Sahifah Hammam ibn Munabbih

From Wikipedia, the free encyclopedia
Jump to navigation Jump to search
Sahifah Hammam ibn Munabbih
AuthorHammam ibn Munabbih
Original titleصحيفة همام ابن منبه
LanguageArabic
GenreHadith collection

Sahifah Hammam ibn Munabbih (Arabic: صَحِيفَة هَمَّام ٱبْن مُنَبِّه) is sometimes quoted as one of the earliest surviving hadith collections compiled by Islamic scholar and Tabi‘in Hammam ibn Munabbih[1] (d. 101AH/719 or 130AH/748).[2]

Description[edit]

Generally considered in the islamic world to possibly be the oldest surviving book of hadith, it exists in various manuscript collections and printed versions are widely available.[3][4] It was first discovered and published in the 20th century by Muhammad Hamidullah.[5] This publication was a collation of two manuscript copies of Sahifa Hammam bin Munabbih, one found in a library in Damascus and the other in a library in Berlin.[4] The collection contains approximately 140 ahadith[4] all of which have an isnad (chain of narrators) The Prophet → Abū Hurayrah → Hammām → Ma‘mar → ‘Abd al-Razzāq.[6]

Hammam bin Munabbih was a disciple of Abu Hurairah from whom he relates the narrations comprising the sahifah, noting "this is what Abū Ḥurayra told us, on the authority of Muhammad the Messenger of God, peace and blessings be upon him".[7] It was generally known that the Sahifah had been completely included in the Musnad Ahmad.[citation needed]

The original manuscript for the text has been lost, but the text survives through secondary copies of it. [8]

Contested Authorship[edit]

Although most muslim scholars and some western orientalist hadith scholars confirm its attribution to Ibn Munabbih,[9] G.H.A. Juynboll argues that it was concocted by 'Abd ar-Razzaq.[10]

Publications[edit]

  • Ṣaḥı̄fat Hammām ibn Munabbih. 1st ed., edited by Rifʿat Fawzı̄ ʿAbd al‐Muṭṭalib. Cairo: Maktabat al‐Khānjı̄. (1985) [11]
  • Sahifah Hammam ibn Munabbih : the earliest extant work on the Hadith Muhammad Hamidullah tr. Muhammad Rahimuddin, Centre culturel islamique (Paris, France); 1979 [12]

See also[edit]

References[edit]

  1. ^ G. H. A. Juynboll, Encyclopedia of canonical ḥadīth, Leiden 2007, 29.
  2. ^ Bennet, Clinton. The Bloomsbury Companion to Islamic Studies. p. 92. Scholars disagree on the date of Hammam b. Munabbih’s death. Muhammed Hamidullah, who first discovered and published the Sahifa gives the year as 101 AH/719 CE. Beeston and Dickinson follow Hamidullah in this, while Jonathan Brown gives it as 130 AH/748 CE.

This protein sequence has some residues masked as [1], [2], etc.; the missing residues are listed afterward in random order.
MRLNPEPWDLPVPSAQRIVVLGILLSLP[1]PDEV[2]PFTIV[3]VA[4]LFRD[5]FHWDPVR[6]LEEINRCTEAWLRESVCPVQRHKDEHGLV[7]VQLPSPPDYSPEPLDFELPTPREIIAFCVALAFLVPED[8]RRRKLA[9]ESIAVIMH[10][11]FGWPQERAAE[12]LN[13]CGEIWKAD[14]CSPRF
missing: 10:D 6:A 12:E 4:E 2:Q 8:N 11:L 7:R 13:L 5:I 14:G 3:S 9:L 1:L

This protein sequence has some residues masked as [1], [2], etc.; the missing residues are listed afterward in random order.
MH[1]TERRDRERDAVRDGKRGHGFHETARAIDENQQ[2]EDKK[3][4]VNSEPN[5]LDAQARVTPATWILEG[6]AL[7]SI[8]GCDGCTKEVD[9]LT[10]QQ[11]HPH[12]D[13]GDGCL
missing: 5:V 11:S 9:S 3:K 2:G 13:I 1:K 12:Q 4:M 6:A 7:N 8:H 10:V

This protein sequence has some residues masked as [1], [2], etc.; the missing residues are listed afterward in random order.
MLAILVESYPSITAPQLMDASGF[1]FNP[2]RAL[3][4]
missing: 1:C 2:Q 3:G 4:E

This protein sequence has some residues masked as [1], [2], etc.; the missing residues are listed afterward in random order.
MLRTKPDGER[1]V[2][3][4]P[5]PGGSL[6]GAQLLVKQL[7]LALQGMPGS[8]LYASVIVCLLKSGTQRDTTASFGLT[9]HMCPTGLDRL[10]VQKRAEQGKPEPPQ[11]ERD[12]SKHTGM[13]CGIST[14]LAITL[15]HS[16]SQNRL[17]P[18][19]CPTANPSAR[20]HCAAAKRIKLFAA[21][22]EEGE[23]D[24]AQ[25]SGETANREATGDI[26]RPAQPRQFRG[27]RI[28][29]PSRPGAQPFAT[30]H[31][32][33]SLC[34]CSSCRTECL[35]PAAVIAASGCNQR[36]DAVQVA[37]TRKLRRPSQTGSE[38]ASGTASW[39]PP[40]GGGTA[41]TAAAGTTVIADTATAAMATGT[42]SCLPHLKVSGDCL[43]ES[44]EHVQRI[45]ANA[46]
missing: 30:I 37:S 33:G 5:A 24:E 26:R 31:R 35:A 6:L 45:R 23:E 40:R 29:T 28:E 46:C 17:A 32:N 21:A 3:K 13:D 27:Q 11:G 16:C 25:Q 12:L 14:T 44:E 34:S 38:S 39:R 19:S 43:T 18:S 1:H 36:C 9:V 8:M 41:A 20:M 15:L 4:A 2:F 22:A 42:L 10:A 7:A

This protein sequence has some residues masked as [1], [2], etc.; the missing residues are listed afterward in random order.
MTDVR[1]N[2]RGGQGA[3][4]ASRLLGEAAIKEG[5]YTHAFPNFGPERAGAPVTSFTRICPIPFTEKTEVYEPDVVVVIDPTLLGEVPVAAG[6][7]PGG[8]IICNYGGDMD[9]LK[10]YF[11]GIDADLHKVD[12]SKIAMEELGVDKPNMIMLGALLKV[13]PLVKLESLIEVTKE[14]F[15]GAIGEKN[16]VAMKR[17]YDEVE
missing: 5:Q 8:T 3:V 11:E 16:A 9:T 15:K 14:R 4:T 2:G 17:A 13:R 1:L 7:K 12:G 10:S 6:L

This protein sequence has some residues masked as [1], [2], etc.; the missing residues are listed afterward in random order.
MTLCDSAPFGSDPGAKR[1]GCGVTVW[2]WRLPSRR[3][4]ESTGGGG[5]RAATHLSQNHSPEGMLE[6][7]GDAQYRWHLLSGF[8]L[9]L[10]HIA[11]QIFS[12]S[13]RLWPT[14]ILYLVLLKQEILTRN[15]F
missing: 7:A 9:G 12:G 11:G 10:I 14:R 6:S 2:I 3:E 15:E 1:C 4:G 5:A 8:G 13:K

3. ^ Juynboll, G. H. A. (2007). Encyclopedia of canonical ḥadīth. Leiden. p. 29. generally considered in the Islamic world as possibly the oldest surviving book of Prophetic traditions preserved in collective volumes in various Oriental manuscript libraries and subsequently several times edited. A few editions are at the moment available everywhere in print.
  4. ^ a b c R. Marston Speight, ‘A Look at Variant Readings in the Hadith’, Der Islam, 2000, 77, 169
  5. ^ Bennet, Clinton. The Bloomsbury Companion to Islamic Studies. p. 92. Scholars disagree on the date of Hammam b. Munabbih’s death. Muhammed Hamidullah, who first discovered and published the Sahifa...
  6. ^ Juynboll, G. H. A. (2007). Encyclopedia of canonical ḥadīth. Leiden. p. 29.
  7. ^ Bennet, Clinton. The Bloomsbury Companion to Islamic Studies. p. 80.
  8. ^ Beeston, A.F.L. Arabic Literature to the End of the Umayyad Period. The original suhuf of this age unfortunately have been lost, although a few secondary copes survived. An example is the sahifah of Hammam ibn Munabbih ...
  9. ^ G. H. A. Juynboll, Encyclopedia of canonical ḥadīth, Leiden 2007, 29.
  10. ^ The one referred to as ‘Azq in the text being abbreviation for Abd ar-Razzaq, see page XIII for abbreviations. Juynboll, G. H. A. (2007). Encyclopedia of canonical ḥadīth. Leiden. p. 29. Hammam’s Sahiafa is for the main part the handiwork of none other than 'Azq
  11. ^ The Wiley Blackwell Concise Companion to the Hadith. p. 362.
  12. ^ Sahifah Hammam ibn Munabbih.